Table Mountain hikes packs a lot of diversity in terms of terrain and vegetation as well as views. Trails run the length and breadth of the mountain, covering an area of roughly 58 square kilometres. Micro-climates contribute to floral diversity, ranging from indigenous forest to marshland to dense stands of fragrant and indigenous shrub. Often, the northern slopes would bake in the summer sun while dense cloud shrouds the eastern and southern slopes. The hardy summit vegetation obtains three times more moisture from cloud than from actual rain, while species on the northern and western slopes can survive for months without any moisture. Different floral zones give the mountain and different look and feel, which adds diversity when hiking Table Mountain.
Wind and rain have been gnawing away at Table Mountain for the past 260 million years, reducing it to a fifth its original height. Several geological factors combined to create its sheer sides and tabletop summit, while aeons of erosion accounts for its dissected slopes. Dramatic rock-formations and sculpted rock occur on many Table Mountain hiking routes. Ravines, gullies, ridges, streams, cliffs, pinnacles, talus slopes, boulder fields, marshy plains and lofty summits all add diversity to the topography. Hiking Table Mountain gives access to the geological diversity of this iconic landmark.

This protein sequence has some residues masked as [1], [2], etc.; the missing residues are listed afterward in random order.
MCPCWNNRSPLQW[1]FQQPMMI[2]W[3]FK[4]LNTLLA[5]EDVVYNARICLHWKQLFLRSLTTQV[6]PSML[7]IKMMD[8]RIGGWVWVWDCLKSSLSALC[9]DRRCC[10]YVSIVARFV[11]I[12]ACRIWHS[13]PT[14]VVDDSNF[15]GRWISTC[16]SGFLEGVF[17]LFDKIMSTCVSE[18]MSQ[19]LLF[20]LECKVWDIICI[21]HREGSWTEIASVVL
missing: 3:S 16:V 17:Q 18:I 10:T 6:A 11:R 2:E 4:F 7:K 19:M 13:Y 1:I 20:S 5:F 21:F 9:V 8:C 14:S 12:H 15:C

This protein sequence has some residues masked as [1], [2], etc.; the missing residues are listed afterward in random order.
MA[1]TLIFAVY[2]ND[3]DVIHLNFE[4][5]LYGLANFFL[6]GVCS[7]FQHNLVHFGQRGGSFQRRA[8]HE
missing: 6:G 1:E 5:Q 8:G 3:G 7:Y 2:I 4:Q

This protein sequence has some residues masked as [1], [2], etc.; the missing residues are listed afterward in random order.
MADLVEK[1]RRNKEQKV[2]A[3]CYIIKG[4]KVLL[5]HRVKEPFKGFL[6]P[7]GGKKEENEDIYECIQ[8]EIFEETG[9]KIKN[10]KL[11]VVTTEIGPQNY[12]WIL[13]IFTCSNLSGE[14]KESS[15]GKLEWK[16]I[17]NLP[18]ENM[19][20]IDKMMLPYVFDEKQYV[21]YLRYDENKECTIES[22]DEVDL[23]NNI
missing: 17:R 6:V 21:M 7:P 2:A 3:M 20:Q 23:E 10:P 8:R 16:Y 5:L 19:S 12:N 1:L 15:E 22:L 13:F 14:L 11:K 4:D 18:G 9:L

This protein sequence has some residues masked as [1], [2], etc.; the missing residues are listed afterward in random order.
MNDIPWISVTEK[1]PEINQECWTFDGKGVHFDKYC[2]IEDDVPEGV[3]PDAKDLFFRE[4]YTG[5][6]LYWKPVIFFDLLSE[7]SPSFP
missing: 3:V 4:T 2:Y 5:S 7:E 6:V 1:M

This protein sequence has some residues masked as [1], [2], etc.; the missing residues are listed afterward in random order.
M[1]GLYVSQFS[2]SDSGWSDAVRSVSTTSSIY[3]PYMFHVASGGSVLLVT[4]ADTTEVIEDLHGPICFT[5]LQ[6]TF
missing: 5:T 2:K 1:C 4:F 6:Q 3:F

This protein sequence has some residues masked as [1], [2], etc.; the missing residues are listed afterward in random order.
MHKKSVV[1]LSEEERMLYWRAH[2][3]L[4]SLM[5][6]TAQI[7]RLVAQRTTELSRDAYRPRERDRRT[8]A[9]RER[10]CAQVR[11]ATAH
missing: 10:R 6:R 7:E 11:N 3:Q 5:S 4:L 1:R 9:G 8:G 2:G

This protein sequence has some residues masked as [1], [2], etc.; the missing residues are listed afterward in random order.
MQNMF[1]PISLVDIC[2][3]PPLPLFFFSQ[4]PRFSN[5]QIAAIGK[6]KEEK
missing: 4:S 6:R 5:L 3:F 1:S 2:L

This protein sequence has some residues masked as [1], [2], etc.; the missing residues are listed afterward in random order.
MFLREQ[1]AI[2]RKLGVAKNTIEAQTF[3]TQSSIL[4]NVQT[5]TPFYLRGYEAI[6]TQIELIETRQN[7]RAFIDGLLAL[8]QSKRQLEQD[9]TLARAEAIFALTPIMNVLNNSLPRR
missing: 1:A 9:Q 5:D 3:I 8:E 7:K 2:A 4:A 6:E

Different sides of Table Mountain offers very different views. And different routes offer different angles onto the mountain – a much overlooked fact and one that adds greatly to the experience of hiking Table Mountain. Often, spurs and buttresses allow views back onto the mountain, rivalling views out to the horizon. Ravine routes offer a very different experience than buttress or ridge routes. Which brings me to the fourth element in diversity that Table Mountain hikes offer: the mood or atmosphere that the landscape imparts, often accentuated by the weather. The mood in the gloom of jungle are a world away from what you experience on a windswept summit, or in the imposing recesses of a deep ravine, or the silent marshlands and boulder fields found on the summit plateau.